Discussion about the Severn Barrage seems to be gathering pace. This week, on Tues. the Welsh Affairs Committee took evidence from Hafren Power (the developer), Bristol Dock Board reps and environmental group reps. The Energy and Climate Change Committee took evidence from a similar range of witnesses plus Peter Hain on Wed. And it was main issue on ITV Wales' Sharp End on Thursday - where I was a guest alongside Dafydd Trystan and Eluned Parrott.
Adrian Masters seemed keen to know whether we support the scheme or not. Was tempted to say "How do you expect us to know. Truth is we know next to nothing about what's involved yet. All we know is that a new company named Hafren Power (backed up by some big names and big money) want to construct a barrage across the Severn Estuary from Lavernock Point in Sounth Wales to Brean Down in England. There would be no road or rail passage over the barrage, contrary to what many people think. The company claim there will be no need for any public capital investment whatsoever - but that there will have to be a 'strike price' agreed with the Government under the 'contracts for difference' procedures which will be guaranteed for 30 yrs. I suspect this will be quite high. The case for this is that since the life span of the Barrage would be at least 120 yrs - for 90 yrs there would be no public cost at all.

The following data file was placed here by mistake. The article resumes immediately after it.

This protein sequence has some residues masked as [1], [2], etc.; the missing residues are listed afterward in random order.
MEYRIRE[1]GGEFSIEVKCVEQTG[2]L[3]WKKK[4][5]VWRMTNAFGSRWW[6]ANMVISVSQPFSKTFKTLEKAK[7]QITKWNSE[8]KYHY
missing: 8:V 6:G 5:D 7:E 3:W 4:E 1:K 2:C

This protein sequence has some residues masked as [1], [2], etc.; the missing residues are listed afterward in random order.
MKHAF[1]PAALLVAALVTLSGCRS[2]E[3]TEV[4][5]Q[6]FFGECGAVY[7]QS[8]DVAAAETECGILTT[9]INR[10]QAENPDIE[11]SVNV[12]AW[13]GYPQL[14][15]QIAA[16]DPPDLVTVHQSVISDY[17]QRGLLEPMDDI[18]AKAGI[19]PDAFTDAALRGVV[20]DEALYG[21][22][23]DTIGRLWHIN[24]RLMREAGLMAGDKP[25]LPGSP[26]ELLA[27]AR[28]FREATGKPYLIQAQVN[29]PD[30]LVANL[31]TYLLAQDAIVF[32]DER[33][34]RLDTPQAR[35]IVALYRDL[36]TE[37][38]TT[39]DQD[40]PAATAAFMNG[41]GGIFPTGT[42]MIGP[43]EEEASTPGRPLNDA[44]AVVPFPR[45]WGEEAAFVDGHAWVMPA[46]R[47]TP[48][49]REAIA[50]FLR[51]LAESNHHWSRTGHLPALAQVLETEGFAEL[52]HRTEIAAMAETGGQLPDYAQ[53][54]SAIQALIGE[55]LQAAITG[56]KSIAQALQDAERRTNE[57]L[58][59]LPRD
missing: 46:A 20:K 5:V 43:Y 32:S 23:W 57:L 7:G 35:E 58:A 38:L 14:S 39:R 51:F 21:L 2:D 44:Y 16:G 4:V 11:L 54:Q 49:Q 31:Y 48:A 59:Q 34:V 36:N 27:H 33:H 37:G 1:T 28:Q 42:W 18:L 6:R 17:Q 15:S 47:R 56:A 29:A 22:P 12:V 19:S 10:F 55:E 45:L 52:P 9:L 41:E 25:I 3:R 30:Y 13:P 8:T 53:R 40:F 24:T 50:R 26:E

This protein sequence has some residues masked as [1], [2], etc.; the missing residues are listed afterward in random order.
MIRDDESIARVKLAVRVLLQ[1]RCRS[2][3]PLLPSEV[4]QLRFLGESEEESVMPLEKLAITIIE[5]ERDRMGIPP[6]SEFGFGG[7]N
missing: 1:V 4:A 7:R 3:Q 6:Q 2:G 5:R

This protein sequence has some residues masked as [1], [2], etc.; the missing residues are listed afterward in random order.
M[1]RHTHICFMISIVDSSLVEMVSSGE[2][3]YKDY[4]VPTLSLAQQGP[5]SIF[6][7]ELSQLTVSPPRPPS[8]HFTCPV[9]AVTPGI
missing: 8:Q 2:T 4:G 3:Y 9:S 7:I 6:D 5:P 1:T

Peter Hain tells us this is an amazingly good deal for Wales. The Unite union in Wales seems to be backing him, though the Unite boss at Bristol Docks is vehemently against. We are told the Barrage will prevent any tsunami going up river and flooding the Severn Valley - but not where the stopped water will go instead. We're told it would create tens of thousands of jobs, including building the thousand plus turbines (Rolls Royce are involved). We are told by others that it would cost tens of thousands of jobs. Its clear that most environmental interest groups are also very much opposed. We're also told that it would be illegal under current EU environmental legislation.
At present I have no idea whether I support the scheme or not. But the potential contribution to the UK's energy needs are such that I feel we need to travel further down the road before coming to a decision - so I'm joining Peter Hain's group of MPs working on this project in the House of Commons. I feel the same about shale gas. We need to know more about potential benefits and costs before final decisions can be made. The Severn Estuary has the most enormous renewable energy potential because of the massive tide in the estuary - but we do not yet know the best way in which to harness it. Better be prepared for a lot more discussion over the next few months.